Weyerhaeuser Capital Management Process
Steven Harker, Project Benchmarker Weyerhaeuser Corporation
Weyerhaeuser is a 100-year-old forest products company. It is one of the first to have started reforestation and one of the first companies to really push the sustainable forestry initiative. In 1995, knowing that it had some problems in its capital system, the company started looking at different capital systems, among them being those presented today by DuPont and ChevronTexaco.
Independent Project Analysis, Inc., began working with Weyerhaeuser at this juncture. It highlighted three deficiencies in the company’s planning process:
First, there was unclear business accountability. We had sawmills, structured wood, pulp and paper, and packaging operations. They all wanted to get money and do their own projects. But individual operations have an agenda that doesn’t always correspond to corporate goals.
The second was that our capital allocation process lacked discipline. We had no set procedures.
Finally, there was a strong perception of a company demand for cost predictability. To get that you can inflate your estimates. So a lot of our projects ended up coming under budget. Everybody seemed to be happy, but they didn’t realize that that budget was really inflated.
So the company built on the work that DuPont, Dow, ChevronTexaco, and others have done with IPA. Internally, we also did benchmarking to determine what we did really well and in what areas we didn’t. Out of this grew a system we call Process to Achieve Capital Excellence (PACE). We use a front-end loading
index to measure how well we are doing in our front-end development of a project.
Weyerhaeuser doesn’t use a lot of new technology, but we do well at using existing technology and enhancing it. We’re also fairly good at keeping our people on board the projects. We find that important in making sure that our projects are successful. We have improved our use of value-improving processes on our different projects. We are still having some design changes.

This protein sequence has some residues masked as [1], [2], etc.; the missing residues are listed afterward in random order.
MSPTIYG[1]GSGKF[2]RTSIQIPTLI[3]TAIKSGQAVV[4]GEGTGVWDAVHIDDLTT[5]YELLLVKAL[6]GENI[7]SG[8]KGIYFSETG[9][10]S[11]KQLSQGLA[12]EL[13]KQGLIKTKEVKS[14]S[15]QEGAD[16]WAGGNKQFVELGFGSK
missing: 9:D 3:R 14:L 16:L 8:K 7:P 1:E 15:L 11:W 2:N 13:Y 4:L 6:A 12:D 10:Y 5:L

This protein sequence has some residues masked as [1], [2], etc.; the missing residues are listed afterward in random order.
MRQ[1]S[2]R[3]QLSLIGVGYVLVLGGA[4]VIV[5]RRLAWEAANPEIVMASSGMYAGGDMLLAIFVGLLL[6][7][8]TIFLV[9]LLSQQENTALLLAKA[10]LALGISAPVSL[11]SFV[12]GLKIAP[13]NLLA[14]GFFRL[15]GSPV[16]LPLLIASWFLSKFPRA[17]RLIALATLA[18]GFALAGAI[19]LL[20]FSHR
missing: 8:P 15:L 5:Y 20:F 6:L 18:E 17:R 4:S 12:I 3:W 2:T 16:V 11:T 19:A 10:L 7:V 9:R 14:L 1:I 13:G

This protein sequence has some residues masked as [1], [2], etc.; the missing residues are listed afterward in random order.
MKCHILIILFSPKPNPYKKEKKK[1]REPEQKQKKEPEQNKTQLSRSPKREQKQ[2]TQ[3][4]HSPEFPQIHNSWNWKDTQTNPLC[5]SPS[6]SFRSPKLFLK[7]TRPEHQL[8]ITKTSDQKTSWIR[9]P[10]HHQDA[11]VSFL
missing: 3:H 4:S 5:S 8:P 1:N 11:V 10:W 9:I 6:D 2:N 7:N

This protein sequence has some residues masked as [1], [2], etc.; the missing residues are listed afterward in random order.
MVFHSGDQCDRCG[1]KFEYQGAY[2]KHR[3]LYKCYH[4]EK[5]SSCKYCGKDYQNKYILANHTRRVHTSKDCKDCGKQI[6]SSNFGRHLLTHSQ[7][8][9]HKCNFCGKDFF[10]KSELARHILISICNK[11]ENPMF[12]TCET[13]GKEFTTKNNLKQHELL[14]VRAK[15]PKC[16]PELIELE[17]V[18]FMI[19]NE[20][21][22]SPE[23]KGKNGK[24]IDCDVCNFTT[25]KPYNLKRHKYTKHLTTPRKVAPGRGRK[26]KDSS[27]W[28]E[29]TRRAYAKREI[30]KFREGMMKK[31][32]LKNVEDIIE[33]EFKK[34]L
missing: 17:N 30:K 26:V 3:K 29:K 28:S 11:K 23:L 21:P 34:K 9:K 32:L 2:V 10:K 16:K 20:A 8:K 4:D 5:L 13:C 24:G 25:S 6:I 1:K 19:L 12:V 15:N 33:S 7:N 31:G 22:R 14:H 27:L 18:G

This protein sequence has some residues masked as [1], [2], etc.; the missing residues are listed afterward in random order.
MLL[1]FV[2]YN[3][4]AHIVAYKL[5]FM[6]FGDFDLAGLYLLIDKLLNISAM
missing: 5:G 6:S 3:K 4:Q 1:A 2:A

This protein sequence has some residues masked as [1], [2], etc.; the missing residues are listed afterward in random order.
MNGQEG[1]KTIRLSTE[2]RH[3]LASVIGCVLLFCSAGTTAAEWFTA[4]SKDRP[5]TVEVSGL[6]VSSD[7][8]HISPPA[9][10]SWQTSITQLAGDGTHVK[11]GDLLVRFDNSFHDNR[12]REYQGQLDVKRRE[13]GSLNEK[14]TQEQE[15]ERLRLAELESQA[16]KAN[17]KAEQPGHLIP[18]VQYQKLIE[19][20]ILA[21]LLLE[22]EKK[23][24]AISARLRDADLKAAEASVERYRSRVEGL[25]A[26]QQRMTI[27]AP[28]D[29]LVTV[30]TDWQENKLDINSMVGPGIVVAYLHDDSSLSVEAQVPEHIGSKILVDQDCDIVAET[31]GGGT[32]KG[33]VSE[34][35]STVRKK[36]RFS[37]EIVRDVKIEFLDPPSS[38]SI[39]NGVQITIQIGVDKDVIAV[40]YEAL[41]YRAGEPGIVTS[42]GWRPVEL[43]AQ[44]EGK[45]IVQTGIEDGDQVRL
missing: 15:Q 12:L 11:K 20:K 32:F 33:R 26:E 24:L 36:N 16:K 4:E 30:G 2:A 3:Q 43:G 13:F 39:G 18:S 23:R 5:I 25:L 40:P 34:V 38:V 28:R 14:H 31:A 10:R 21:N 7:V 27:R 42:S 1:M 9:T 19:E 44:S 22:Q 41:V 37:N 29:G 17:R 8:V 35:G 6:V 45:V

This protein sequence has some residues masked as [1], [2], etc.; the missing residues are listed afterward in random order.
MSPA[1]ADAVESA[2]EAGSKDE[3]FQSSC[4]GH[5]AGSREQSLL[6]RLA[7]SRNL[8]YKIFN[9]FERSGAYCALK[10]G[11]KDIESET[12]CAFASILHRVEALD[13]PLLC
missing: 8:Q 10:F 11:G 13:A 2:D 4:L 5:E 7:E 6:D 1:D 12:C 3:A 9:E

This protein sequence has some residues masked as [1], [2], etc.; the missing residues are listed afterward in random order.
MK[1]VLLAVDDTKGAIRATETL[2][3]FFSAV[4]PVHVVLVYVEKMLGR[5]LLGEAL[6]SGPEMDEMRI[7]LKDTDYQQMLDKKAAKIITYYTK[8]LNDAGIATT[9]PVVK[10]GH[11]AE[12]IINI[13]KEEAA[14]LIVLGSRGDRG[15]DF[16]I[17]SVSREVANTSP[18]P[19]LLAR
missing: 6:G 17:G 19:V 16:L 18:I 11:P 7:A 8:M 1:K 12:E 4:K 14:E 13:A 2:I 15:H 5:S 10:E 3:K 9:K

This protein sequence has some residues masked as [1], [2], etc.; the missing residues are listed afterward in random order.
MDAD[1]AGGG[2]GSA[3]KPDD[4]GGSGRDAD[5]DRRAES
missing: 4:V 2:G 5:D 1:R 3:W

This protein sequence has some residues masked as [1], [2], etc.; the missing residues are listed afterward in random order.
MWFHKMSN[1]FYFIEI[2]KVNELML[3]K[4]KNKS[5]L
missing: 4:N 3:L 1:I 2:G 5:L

We’ve made some significant progress in IPA measures of cost index through our process organization. Safety is a very core business and competency in the Weyerhaeuser Company, and we’ve made some pretty good improvements there, but we are not where we want to be in safety yet.
Again, you need to make sure you are doing the right project and then make sure you are doing the project right. You have to make sure that you look at both of those. We looked at what we thought was our opportunity in development of projects—that is, doing the right project. We felt like we had a 40 percent opportunity there.
For our larger projects, we feel it is very important to have owner representation. We have a project manager on board who is a trained project manager, who is involved 100 percent of the time. We have some in-house engineering. We also use outside engineering consultants. We’ve done well at having good team representation. On all of our major projects, we had 100 percent team representation.
We feel it is very important for the owner to take responsibility for project controls, and that includes the estimate review. We don’t have a large in-house estimating department, but we have professionals who review every estimate that comes from the consulting firms and make sure they are validated.
We use various people for safety, but we feel it is very important to have them on board 100 percent of the time on our larger projects.
Some of our construction management is done in-house; sometimes we use consultants, sometimes we use a contractor. But we feel it is important to have that owner’s representation in the construction management. At the same time we feel it is important to have operations and maintenance represented to provide their expertise and their buy-in to the project, since they will be there to operate it and run it. We typically have in-house procurement. We have contracts in place with people like BE&K and other engineering and construction firms so we don’t have to spend a lot of time going out for bid all the time.